Review – Pixel Blocked!

Pixel Blocked! was exciting before I played it. Here was a game that looked to take the foundations of Guru Logic Champ, one of the GameBoy Advance’s best puzzle games, and then mix them up to create a new puzzle experience.

In a way, it’s successful. It certainly does create something new. Unfortunately, that new thing isn’t necessarily good.

The basic gameplay works like this: you rotate the puzzle with the triggers and can shoot blocks from the character at the bottom of the screen. Your goal is to shoot a block onto each of the outlined squares in the puzzle in order to create a shape. Blocks will only stay in the puzzle if they’re stopped by blocks that are already present, so the order is important. Blocks can be stopped by hitting metal blocks, by sticking to magnetic blocks, or by hitting crumbling blocks which disappear on impact.

In Guru Logic Champ, most of the puzzles came from the idea that you can also “suck” a block back off the board, and so had to put blocks where they weren’t needed just to place other blocks, and then remove them again to put them where they were needed, dealing with a limit on your blocks, you only had as many blocks to complete the puzzle as were in the puzzle, and so each block had its own goal. In Pixel Blocked! there’s no such limit, and blocks that you place incorrectly can only be removed by shooting a missile at them, of which you have three per level. Each puzzle is possible without missiles, though.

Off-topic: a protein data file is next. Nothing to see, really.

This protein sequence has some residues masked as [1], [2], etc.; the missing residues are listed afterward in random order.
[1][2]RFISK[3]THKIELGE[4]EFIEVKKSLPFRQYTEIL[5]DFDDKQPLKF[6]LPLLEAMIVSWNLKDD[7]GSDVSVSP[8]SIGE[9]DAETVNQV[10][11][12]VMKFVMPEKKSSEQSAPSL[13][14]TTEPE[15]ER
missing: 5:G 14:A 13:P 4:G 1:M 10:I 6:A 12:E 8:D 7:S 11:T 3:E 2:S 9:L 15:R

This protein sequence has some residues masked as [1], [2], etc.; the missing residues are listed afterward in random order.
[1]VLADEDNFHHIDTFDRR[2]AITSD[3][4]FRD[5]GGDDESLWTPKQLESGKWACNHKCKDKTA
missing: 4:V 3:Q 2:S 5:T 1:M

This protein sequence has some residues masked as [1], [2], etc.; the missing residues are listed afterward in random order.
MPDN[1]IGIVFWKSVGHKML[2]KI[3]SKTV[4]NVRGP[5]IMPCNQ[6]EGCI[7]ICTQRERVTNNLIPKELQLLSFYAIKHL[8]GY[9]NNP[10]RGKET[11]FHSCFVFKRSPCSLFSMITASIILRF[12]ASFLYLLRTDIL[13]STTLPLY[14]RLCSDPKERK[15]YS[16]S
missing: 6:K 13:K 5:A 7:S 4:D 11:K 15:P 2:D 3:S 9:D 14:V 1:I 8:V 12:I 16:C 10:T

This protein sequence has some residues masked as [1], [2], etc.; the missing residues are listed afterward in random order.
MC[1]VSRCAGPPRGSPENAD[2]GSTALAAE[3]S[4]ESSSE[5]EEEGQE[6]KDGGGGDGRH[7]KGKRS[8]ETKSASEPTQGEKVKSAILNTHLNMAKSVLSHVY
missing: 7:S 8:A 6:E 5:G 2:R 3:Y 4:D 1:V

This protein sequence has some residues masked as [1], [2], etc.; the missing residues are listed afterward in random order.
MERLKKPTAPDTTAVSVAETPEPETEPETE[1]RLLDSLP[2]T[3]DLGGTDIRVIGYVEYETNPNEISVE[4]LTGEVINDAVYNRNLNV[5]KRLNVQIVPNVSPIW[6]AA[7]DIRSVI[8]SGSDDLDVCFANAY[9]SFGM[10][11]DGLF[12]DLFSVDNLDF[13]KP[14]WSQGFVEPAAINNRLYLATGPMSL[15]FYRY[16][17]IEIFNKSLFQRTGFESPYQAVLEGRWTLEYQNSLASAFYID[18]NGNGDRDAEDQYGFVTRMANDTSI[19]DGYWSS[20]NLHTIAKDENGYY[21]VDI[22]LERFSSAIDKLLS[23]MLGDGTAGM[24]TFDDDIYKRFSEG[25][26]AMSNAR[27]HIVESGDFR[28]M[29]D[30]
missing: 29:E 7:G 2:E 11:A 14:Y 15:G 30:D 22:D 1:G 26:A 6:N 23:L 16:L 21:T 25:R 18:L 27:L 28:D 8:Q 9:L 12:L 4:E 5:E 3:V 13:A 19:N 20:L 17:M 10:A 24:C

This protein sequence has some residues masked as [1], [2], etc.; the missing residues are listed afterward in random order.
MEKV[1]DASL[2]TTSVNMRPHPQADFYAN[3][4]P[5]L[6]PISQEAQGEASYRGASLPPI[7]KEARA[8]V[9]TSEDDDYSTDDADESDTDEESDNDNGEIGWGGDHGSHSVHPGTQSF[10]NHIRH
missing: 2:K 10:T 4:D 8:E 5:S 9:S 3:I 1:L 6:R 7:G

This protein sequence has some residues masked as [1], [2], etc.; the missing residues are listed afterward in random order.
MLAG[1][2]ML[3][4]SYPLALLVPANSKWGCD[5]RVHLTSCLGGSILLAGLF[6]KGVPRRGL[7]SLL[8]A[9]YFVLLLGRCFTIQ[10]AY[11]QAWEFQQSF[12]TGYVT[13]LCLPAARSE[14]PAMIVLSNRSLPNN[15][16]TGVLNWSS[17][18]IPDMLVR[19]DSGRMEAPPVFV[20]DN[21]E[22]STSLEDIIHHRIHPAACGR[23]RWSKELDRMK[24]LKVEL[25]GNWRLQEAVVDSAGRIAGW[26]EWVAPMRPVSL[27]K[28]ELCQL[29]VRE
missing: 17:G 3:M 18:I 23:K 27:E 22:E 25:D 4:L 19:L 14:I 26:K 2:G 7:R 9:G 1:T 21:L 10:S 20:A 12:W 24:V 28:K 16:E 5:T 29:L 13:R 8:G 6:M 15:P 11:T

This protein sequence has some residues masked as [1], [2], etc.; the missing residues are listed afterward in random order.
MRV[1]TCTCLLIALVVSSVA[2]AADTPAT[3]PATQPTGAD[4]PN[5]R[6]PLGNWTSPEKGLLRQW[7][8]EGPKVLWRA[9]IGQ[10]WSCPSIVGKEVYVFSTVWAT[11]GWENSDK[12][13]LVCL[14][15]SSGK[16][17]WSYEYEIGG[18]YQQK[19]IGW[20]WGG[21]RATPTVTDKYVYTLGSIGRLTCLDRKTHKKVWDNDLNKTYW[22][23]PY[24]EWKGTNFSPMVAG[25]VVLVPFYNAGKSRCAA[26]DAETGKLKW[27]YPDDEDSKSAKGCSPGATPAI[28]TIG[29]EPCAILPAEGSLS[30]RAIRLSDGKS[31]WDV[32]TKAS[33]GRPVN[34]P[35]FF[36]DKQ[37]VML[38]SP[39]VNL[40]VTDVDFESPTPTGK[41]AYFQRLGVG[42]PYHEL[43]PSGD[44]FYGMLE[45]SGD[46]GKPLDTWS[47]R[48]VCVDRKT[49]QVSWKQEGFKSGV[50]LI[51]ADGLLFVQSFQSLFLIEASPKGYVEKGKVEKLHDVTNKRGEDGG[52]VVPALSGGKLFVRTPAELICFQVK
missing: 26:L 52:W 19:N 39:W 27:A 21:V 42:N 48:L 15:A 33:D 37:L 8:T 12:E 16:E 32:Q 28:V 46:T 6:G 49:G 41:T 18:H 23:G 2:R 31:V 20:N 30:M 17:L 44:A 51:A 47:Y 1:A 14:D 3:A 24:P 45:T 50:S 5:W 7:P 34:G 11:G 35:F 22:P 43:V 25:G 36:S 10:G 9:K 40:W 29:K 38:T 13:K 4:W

With the levels being so small, this makes them incredibly easy. I would consider myself to be pretty competent at puzzle games, and I had to think precisely once in the first 120 puzzles in Pixel Blocked! because the problem is that missile use isn’t really frowned upon and using missiles makes puzzles far too easy.

There’s a three star rating system in place. One is awarded for completing the level, one for using no missiles, and one for completing the puzzle in a certain amount of time. This, you would expect, would make it desirable to use no missiles but the rating system has the opposite effect. The time limits are so incredibly strict as to be near-impossible, and with one star ruled out for every level almost from the beginning, there’s no real compulsion to achieve the others.

The controls are slightly sluggish, but the real problem in trying to get fast times is that the game isn’t set up to allow it. If you shoot a block and then try to rotate immediately, the shot isn’t quick enough and so will smash into the wrong side of the puzzle and you’ll have to (slowly) go back and do it again. The game wants you to work quickly but then punishes you if you try.

There are things to like about Pixel Blocked. It looks wonderful and the presentation overall is tremendous, the way the next puzzle appears as you’re solving the current one is really nice. Unfortunately, without any challenge there’s just nothing there to keep your interest to the end unless a chilled, relaxing, unchallenging time is what you’re after – and there’s not really anything wrong with that.

Pixel Blocked! is available now for 80 Microsoft Points.


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